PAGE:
How To Explain Linux to a Windows User

Theres been a question I have seen on multiple occasions both on the “How do I explain Linux to a Windows user” end as well as the “What is Linux?” question. That got me thinking.. what is the best way to explain Linux to a normal Windows user who has never heard of Linux? Have you ever been using a laptop in a public place, or have someone over at your house, and you’re running Linux and someone asks you why it looks different? Do you take the easy way out and say “it’s Linux, it’s like Windows but different!” or do you actually explain what Linux is? Here are some ideas of getting the message across as easy and straightforward as possible.

Explaining Linux to a Windows user

Here are a few ideas you can put together to help you explain Linux:

  • Every computer has an Operating System. Windows is an Operating System. So is Linux.
  • Linux was written in the early nineties by a college student name Linus.
  • Linux is not owned by any one person.
  • Linux is free, unlike Windows. Most people pay the Windows fee when they buy the computer that comes “pre-installed” with Windows.
  • It’s fun to use.
  • You have complete control of all aspects of the operating system.
  • It’s “look and feel” is completely customizable. You can make it look like Windows or you can make it look unique.
  • You can’t use all of the same software applications that you use on Windows, but there are alternatives to windows programs.
  • If your computers primary use is for playing popular computer games, hold off on installing Linux.
  • Linux is secure and practically virus and spyware free.
  • It can be a lot faster than Windows with the right setup and configurations.

How do you explain Linux to a Windows user?

5 thoughts on “How To Explain Linux to a Windows User

  1. Admirable but totally wrong approach. Look it is the rare Windows bird that ‘gets it’ about even the Windows OS. Most Windows users are like most automobile drivers — Key fits in slot, put in ‘D’ and go.

    So the approach has to be that a Windoze driver has to expereince, on the keyboard, the linux environment. Verbals won’t work. Playing with the environment and its applications will.

  2. 1. Linux is not an Operating System. It’s a kernel. Linux combined with the GNU tool chain is an Operating System.

    2. Linux is a registered trademark and is indeed owned by Linux Torvalds. He permits it to be used freely, but can revoke rights at any time he wishes.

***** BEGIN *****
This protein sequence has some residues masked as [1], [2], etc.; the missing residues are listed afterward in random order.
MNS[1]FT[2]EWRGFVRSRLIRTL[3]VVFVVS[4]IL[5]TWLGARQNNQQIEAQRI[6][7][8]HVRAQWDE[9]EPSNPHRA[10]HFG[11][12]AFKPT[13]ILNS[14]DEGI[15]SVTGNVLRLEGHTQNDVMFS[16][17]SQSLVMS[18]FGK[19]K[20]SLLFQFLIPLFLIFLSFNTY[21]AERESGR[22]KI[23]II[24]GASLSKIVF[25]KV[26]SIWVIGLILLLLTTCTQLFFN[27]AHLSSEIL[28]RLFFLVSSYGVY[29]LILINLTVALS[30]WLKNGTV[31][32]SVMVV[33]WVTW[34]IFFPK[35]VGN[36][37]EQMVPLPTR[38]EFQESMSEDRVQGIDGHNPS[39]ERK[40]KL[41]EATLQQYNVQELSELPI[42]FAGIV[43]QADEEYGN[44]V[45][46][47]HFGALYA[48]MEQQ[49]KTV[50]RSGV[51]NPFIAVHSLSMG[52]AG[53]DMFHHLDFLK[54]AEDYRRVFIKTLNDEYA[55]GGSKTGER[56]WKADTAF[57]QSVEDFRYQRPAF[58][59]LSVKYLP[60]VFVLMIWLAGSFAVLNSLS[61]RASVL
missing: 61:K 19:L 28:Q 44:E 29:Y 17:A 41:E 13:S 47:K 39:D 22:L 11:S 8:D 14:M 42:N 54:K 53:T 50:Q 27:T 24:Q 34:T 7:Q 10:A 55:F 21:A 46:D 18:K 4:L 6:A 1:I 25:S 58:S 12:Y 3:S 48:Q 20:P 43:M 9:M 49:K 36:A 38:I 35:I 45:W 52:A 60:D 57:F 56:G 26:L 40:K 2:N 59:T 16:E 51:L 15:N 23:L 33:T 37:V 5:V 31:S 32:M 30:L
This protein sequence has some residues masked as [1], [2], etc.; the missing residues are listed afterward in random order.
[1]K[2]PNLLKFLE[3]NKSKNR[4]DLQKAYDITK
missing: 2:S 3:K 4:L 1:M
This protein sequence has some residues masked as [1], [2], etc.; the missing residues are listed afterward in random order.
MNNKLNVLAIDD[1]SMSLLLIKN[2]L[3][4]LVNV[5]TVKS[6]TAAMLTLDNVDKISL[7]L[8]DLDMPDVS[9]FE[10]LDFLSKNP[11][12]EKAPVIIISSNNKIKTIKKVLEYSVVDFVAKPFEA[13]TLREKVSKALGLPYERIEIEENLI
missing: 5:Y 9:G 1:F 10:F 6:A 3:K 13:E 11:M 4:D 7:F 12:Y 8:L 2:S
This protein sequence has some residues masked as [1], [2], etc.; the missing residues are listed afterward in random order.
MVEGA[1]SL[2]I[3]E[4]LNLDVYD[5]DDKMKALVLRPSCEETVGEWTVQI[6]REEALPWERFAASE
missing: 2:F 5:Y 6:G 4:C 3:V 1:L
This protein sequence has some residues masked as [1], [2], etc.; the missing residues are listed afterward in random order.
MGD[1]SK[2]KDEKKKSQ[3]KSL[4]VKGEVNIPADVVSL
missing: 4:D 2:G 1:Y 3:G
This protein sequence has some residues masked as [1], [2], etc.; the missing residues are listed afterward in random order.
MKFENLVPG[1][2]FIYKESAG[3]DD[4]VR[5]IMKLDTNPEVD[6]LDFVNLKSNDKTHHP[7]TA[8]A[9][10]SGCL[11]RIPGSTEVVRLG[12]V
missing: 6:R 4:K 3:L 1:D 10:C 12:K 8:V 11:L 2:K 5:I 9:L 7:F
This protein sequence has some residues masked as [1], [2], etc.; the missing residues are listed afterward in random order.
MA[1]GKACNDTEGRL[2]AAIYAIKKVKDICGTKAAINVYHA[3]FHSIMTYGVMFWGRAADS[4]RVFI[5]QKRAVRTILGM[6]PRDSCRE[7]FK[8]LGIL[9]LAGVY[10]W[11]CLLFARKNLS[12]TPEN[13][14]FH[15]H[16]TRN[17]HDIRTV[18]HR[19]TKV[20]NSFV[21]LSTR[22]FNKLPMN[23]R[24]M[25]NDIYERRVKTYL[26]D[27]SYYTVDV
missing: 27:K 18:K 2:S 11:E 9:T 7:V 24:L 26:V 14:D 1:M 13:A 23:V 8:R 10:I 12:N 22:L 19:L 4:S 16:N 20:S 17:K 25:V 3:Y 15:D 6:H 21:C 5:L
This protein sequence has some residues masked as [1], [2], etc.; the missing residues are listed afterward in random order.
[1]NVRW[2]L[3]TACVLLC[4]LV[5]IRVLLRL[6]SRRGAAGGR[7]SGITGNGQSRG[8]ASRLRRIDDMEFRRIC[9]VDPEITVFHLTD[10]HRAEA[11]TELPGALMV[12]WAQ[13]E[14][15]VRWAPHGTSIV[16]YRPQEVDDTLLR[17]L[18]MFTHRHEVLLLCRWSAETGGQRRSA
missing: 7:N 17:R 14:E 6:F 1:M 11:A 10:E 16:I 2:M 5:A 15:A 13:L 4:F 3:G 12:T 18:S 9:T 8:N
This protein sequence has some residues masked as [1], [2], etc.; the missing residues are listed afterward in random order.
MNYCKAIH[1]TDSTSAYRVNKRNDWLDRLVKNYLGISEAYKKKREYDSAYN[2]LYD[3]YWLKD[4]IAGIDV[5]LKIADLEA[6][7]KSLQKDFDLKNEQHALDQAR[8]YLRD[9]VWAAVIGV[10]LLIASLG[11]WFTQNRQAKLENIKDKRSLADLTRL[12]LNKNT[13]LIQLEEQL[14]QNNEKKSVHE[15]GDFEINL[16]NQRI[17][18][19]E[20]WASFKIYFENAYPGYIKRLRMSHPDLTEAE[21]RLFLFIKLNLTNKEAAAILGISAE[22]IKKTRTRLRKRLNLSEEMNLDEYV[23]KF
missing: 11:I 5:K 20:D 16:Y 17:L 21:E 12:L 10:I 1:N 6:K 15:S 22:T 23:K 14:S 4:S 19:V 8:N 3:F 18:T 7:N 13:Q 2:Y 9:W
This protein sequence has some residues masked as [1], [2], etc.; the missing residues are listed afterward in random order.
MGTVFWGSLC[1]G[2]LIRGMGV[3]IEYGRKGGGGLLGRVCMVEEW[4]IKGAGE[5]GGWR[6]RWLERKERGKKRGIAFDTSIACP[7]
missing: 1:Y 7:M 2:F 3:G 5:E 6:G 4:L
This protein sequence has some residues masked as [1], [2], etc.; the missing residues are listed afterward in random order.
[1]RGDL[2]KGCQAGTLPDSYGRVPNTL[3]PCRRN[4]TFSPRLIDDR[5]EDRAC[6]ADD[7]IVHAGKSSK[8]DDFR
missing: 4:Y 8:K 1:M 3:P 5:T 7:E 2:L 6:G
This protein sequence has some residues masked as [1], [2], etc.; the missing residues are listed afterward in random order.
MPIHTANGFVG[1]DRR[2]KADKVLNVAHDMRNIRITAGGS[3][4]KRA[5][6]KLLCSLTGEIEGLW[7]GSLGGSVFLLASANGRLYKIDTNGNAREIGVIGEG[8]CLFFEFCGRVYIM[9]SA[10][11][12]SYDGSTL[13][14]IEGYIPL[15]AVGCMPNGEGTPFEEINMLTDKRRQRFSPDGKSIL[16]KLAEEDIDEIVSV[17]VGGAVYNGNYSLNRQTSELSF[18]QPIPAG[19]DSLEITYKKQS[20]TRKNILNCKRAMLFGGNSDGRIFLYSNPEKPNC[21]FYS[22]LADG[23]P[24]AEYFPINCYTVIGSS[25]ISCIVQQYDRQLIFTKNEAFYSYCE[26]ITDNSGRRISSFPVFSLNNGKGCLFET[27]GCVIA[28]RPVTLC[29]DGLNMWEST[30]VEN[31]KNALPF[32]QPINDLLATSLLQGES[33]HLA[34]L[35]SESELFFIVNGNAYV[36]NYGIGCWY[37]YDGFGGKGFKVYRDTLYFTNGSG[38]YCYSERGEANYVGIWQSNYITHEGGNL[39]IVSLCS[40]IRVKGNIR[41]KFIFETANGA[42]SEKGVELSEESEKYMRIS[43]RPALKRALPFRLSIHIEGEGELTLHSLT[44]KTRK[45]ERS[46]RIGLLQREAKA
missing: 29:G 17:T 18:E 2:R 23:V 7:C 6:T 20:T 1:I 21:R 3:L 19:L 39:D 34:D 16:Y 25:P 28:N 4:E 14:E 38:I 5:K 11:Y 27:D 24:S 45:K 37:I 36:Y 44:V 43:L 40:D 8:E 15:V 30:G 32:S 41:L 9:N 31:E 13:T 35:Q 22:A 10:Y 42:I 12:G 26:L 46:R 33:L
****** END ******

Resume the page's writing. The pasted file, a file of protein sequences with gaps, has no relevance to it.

see: http://www.linuxmark.org/faq.php

    2. GNU/Linux is not always free (as in beer). It can be bought and sold at will. It is however Free (as in freedom).

  3. Spoken like a true Stallmanist.

    When you’re done kissing Richard Stallman’s ass, reality will be happy to receive you.

    “1. Linux is not an Operating System. It’s a kernel. Linux combined with the GNU tool chain is an Operating System.”

    Mmmmm, while true, Linux itself is also used to refer to the operating system. Only whiny Stallmanists try to downplay Linux by just shoving it into being “just a kernel.”

    Note: There ARE non-GNU using Linux distributions out there. (Note: I refuse to call it GNU/Linux. Stallman doesn’t deserve credit for Linux. He didn’t create it, and he’s not really an active developer for it.)

    “2. Linux is a registered trademark and is indeed owned by Linux Torvalds. He permits it to be used freely, but can revoke rights at any time he wishes.
    see: http://www.linuxmark.org/faq.php

    LINUS Torvalds, not LINUX Torvalds. But yes, Linux is mostly, but not completely oned by him. There are pieces of it he has no copyright over and therefore doesn’t actually own.

    “2. GNU/Linux is not always free (as in beer). It can be bought and sold at will. It is however Free (as in freedom).”

    I was aware of this. As are most Linux users. But the facts are that MOST open source software is free (as in beer.)

    Again, I refuse to call Linux GNU/Linux, since many other operating systems, Mac OS X and Windows included, have the GNU tools ported to them, and they’re not GNU/Mac OS X or GNU/Windows. And don’t feed me the “without GNU Linux wouldn’t exist” bullshit.

    By 1991, GCC was far from the only free/open source compiler.

    On top of this: Most Linux distros have more BSD tools than GNU tools. But the BSD guys don’t go about trying to claim Linux is BSD, now do they?

    And, finally, don’t bring up the compiler: People develop with Microsoft compilers, doesn’t magically make software a Microsoft product!

  4. “People develop with Microsoft compilers, doesn’t magically make software a Microsoft product!”

    I’m sure Ballmer & Co. would LOVE to change that!

  5. Its just software get over it “IT View” look in the real world no one cares as long as either OS’s get the job done. Its like deciding what your want to drive, who cares so long as it has 4 wheels and takes you places you need to go.

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